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Veterinary Necropsy Procedures

Veterinary Necropsy Procedures

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Published by: Maybs Palec Pamplona-Parreño on Nov 16, 2012
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03/16/2015

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Veterinary NecropsyProcedures
 
EM Cabana, DVSM, MVSt
Professor, Veterinary PathologyCollege of Veterinary Science & MedicineCentral Luzon State UniversityScience City of Muñoz, Nueva Ecija
 
All Rights Reserved
©©
2008First Published 2001 by the CLSU Alumni Association, Inc.
 
No part of the contents of this book may be reproduced or transmitted in any form or byany means without written permission from the author or publisher
Philippines
 
 
Foreword
While conducting the lectures for undergraduate students ingeneral veterinary pathology, my students and I noted the dearth of literatures dealing with procedures in performing necropsies. It appearedthat similar to most skills that were transferred from generation togeneration of veterinarians, necropsy techniques considerably varies, yetthe object of the exercise remains the same, i.e., to systematicallyexamine the animal carcass. While doing my postgraduate degree, I wastempted to ask my former professors an appropriate text for me tomaster the skills. They replied that there seems to be no onedocumenting the procedure prompted me to write one. This booktherefore is an attempt to document the procedures.While I do not purport to be the original source of the routinenecropsy techniques herein described, I attempted to include techniquesfor cosmetic necropsies. It happened to me one day that I was awe-struck by the owner holding her dead pet and asking me if there was analternative procedure that will not “mutilate” her pet dog. I get hold of her dead pet and made a deal that a cosmetic procedure will be done. Myacademic supervisor, seeing the results then told me to “better documentthat one too”.It is hoped that this book will be of value to both students andpracticing veterinarians alike. The initiation to veterinary pathologyseems to start at the necropsy rounds. Have our predecessors did notstudy the changes in organs and tissues through skillful necropsies, thenI surmise that our knowledge about animal diseases could have beenvery, very limited indeed. Let the initiation then begin!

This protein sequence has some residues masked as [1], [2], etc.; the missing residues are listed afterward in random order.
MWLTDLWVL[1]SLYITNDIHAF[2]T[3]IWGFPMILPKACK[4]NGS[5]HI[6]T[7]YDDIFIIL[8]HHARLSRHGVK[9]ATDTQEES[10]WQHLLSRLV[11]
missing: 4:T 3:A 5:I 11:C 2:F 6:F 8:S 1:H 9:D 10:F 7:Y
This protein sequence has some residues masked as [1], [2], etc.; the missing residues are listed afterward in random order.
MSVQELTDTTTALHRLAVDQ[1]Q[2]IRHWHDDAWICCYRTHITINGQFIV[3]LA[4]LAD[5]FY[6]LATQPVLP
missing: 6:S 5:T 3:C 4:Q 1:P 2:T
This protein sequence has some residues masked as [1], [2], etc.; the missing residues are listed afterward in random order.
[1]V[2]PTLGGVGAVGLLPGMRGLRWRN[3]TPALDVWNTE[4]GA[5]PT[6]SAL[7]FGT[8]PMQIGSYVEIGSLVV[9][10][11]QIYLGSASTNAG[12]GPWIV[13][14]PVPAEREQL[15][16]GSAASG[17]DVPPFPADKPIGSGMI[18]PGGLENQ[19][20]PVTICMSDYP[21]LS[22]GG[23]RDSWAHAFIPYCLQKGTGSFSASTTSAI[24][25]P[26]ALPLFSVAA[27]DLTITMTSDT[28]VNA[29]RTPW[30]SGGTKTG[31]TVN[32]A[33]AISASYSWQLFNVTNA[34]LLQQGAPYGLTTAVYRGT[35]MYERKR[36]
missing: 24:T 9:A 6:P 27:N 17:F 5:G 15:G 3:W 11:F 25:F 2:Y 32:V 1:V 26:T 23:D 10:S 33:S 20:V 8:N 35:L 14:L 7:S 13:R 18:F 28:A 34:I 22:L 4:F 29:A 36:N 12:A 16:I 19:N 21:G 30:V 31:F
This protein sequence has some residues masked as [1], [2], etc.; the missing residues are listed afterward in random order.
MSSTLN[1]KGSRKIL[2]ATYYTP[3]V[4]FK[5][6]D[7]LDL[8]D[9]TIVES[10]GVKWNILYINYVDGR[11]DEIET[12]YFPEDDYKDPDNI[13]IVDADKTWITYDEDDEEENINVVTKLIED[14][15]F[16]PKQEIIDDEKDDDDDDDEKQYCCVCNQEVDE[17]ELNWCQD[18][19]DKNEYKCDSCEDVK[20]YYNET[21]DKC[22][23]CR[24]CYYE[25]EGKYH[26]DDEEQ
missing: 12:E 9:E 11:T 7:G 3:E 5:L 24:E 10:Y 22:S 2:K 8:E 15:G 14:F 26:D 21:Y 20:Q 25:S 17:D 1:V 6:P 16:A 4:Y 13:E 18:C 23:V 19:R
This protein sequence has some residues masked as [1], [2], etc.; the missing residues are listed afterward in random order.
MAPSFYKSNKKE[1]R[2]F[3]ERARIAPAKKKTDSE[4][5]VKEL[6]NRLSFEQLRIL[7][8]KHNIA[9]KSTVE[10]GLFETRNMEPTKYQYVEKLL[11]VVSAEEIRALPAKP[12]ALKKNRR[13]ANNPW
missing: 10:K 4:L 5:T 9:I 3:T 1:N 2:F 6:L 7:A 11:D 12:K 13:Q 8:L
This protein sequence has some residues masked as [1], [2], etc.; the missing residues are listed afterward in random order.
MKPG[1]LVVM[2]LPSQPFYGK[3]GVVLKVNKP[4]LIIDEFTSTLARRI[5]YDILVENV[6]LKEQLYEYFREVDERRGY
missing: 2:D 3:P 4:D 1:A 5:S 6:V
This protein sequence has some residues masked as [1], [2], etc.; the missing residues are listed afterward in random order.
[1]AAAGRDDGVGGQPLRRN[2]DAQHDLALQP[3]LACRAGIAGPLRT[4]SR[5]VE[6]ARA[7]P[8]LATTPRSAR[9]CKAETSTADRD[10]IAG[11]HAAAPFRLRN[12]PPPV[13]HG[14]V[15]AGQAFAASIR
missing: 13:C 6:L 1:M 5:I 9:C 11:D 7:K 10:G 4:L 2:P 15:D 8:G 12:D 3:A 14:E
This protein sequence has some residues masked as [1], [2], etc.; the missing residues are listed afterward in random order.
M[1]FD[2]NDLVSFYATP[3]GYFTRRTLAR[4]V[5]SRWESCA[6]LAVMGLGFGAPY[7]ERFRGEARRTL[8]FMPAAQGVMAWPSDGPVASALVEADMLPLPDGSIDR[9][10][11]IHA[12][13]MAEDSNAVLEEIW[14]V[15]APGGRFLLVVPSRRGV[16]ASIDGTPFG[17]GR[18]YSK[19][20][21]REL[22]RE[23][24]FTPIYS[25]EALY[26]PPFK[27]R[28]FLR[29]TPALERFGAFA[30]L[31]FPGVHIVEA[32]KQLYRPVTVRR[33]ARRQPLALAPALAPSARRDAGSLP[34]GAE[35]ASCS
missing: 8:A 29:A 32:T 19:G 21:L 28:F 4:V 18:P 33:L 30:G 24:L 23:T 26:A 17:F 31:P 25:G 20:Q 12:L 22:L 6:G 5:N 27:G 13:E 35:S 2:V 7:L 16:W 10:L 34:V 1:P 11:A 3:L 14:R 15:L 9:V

EM CabanaJune 2001
 
 
Table of Contents
Chapter 1 Necropsy: An Introduction 1General Principles 1The Necropsy Record 5Describing Lesions 10Collection and submission of Specimens 11Chapter 2 Tissue Changes 12Normal Anatomical Structures 12Physiological Changes 14Senile Changes 16 Agonal Changes 16Post Mortem Changes 17Factors influencing Rate of PM Autolysis 17Terms used to describe PM Changes 18PM Changes on Organs & Tissues 19Chapter 3 Routine Necropsy 22Dissection Stage 22Display Stage 25Examination Stage 26Chapter 4 Cosmetic Necropsy 35Preliminaries 35Necropsy Procedures 36Chapter 5 Avian Necropsy 39Physical examination 40Euthanasia 40Opening the Body Cavities 41Examination Stage 43

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